Pursuant to the issuance of the Companies (Prospectus and Allotment of Securities) Second Amendment Rules, 2023, with effect from September 30, 2024, both public and private limited companies are required to convert the existing shares and issue new shares exclusively in dematerialised form, bringing an end to physical share certificates. While this seems like a small change, this post seeks to trace the transformation of ‘dematerialisation’ from a progressive and secure option for security holders to a compliance requirement, signifying an increased and progressive threshold of regulation. The post also highlights the key challenges that companies and investors may face with this change.Continue Reading Enforcing progressive compliance: Push for digitalisation by dematerialising shares of all Companies
Associate in the Technology, Media and Telecommunications (TMT) Practice at the Bengaluru office of Cyril Amarchand Mangaldas. He can be reached at firstname.lastname@example.org
Increasing the role and relevance of ‘Proxy Advisory Firms’ in corporate governance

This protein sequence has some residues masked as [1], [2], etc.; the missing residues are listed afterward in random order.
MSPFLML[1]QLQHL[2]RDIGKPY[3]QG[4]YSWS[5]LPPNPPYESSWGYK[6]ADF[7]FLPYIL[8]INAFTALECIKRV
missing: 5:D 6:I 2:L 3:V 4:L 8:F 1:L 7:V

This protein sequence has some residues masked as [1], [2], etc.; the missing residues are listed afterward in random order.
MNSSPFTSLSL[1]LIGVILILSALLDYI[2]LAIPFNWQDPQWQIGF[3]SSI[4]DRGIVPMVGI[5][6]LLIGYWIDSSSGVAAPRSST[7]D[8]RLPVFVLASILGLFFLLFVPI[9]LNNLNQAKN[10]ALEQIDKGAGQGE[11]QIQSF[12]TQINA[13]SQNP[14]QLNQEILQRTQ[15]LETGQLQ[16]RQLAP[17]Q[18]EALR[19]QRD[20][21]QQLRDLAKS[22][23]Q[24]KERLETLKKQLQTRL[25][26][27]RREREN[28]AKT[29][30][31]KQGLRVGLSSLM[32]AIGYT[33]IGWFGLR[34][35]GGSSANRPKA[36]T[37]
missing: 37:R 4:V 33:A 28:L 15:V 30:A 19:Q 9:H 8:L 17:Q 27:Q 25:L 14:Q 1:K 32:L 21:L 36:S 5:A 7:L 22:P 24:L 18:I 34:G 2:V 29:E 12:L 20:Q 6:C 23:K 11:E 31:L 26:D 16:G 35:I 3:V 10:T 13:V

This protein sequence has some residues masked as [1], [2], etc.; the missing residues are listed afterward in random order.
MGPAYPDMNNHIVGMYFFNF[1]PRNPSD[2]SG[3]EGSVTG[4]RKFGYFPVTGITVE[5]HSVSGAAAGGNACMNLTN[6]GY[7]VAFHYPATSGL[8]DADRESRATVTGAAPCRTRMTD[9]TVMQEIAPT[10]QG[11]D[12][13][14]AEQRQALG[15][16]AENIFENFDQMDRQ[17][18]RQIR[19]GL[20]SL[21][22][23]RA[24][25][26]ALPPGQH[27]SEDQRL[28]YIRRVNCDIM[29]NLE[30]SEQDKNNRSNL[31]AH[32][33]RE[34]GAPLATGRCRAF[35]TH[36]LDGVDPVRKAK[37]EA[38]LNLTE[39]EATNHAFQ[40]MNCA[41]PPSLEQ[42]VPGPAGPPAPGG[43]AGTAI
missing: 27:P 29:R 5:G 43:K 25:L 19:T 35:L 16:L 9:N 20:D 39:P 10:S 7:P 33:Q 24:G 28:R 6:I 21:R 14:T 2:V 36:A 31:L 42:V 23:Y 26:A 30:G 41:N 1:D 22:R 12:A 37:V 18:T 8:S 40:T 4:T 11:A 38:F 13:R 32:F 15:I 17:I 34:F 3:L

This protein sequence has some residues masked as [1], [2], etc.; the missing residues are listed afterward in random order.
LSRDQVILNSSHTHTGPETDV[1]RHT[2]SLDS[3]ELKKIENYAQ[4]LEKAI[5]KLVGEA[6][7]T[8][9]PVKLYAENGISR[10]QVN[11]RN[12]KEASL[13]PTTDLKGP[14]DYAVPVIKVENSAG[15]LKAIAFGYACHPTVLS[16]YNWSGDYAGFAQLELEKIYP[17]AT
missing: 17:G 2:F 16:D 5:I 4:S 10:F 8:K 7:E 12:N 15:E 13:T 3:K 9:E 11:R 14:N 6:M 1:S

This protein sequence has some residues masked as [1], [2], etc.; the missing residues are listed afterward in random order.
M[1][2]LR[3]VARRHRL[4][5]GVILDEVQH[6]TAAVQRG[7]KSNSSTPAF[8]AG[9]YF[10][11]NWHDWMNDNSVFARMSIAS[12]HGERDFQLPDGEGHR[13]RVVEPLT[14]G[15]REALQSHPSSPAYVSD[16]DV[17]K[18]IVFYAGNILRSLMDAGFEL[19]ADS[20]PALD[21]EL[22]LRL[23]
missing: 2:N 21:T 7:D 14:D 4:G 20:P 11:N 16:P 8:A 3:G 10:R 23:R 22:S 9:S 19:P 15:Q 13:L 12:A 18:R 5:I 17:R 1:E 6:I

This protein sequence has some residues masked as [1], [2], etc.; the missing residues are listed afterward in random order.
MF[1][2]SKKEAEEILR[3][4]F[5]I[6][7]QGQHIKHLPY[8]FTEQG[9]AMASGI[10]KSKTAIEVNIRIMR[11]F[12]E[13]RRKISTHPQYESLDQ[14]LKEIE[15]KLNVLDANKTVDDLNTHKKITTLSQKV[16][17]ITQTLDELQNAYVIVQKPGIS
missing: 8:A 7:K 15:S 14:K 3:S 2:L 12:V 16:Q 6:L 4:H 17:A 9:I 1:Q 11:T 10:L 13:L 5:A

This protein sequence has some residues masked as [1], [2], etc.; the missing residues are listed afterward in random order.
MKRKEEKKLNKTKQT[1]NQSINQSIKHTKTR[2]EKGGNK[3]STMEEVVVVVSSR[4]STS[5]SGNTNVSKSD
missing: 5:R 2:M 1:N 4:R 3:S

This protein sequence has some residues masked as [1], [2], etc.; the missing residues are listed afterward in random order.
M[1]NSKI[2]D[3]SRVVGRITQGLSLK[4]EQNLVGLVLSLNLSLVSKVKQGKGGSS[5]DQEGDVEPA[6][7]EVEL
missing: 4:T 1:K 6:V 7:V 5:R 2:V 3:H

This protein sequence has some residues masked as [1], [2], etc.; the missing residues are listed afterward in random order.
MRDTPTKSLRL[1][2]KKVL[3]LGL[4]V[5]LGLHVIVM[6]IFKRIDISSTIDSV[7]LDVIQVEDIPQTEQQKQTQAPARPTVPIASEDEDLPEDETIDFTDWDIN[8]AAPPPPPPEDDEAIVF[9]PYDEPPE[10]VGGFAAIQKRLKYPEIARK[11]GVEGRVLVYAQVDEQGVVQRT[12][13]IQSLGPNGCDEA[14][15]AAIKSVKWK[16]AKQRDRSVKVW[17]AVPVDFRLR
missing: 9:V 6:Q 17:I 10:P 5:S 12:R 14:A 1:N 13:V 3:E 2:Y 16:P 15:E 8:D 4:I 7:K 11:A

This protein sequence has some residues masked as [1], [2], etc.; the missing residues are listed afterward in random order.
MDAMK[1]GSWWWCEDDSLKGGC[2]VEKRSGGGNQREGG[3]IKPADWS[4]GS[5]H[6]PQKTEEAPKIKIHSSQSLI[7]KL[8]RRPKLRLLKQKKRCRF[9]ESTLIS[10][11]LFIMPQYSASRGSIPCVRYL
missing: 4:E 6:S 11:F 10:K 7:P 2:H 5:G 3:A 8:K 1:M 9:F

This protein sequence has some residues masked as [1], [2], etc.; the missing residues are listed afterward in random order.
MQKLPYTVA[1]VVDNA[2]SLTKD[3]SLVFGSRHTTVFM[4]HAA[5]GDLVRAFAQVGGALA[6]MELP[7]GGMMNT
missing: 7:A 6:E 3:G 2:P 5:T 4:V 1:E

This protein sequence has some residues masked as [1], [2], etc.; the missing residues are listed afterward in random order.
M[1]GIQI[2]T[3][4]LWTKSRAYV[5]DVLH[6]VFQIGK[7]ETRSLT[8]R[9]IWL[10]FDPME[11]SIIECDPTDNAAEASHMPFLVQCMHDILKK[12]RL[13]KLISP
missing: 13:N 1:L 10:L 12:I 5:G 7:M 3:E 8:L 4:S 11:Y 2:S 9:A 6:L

Until very recently, the recommendations of proxy advisory firms did not impact companies much, as it did not have the power to influence or fail/ stop a resolution from being passed. However now, the recommendations of proxy advisory firms are becoming increasingly relevant given that many institutional investors are basing their positions while voting on resolutions on such advice. This is evidenced from the fact that a proxy advisory firms have recently managed to prevent a resolution for granting employee stock options to employees of a group entity of a very large Indian bank from being passed due to the absence of “any compelling reasons”. In another interesting case, a proxy advisory firm came very close to preventing a resolution pertaining to an increase in the remuneration of a director from being passed on account of this increase being “skewed” and “guaranteed”.Continue Reading Impact of Proxy Advisory Firms: Turning tides and failing resolutions
The journey to a new general data protection law in India is more than a decade long and has seen several milestones ranging from the reports of Committees headed by Justice A.P. Shah, Justice B.N. Srikrishna, and a Joint Parliamentary Committee (“JPC”) to draft legislation in 2018, 2019 (“PDP Bill”) and 2021 (“DPB”).
While the recent withdrawal of the PDP Bill is seen as a sign of a long and twisted road ahead, regulators in sectors such as banking, financial services and insurance have not had the luxury of taking the scenic route.Continue Reading The RBI’s Digital Lending Recommendations: A Sign of the Road Ahead?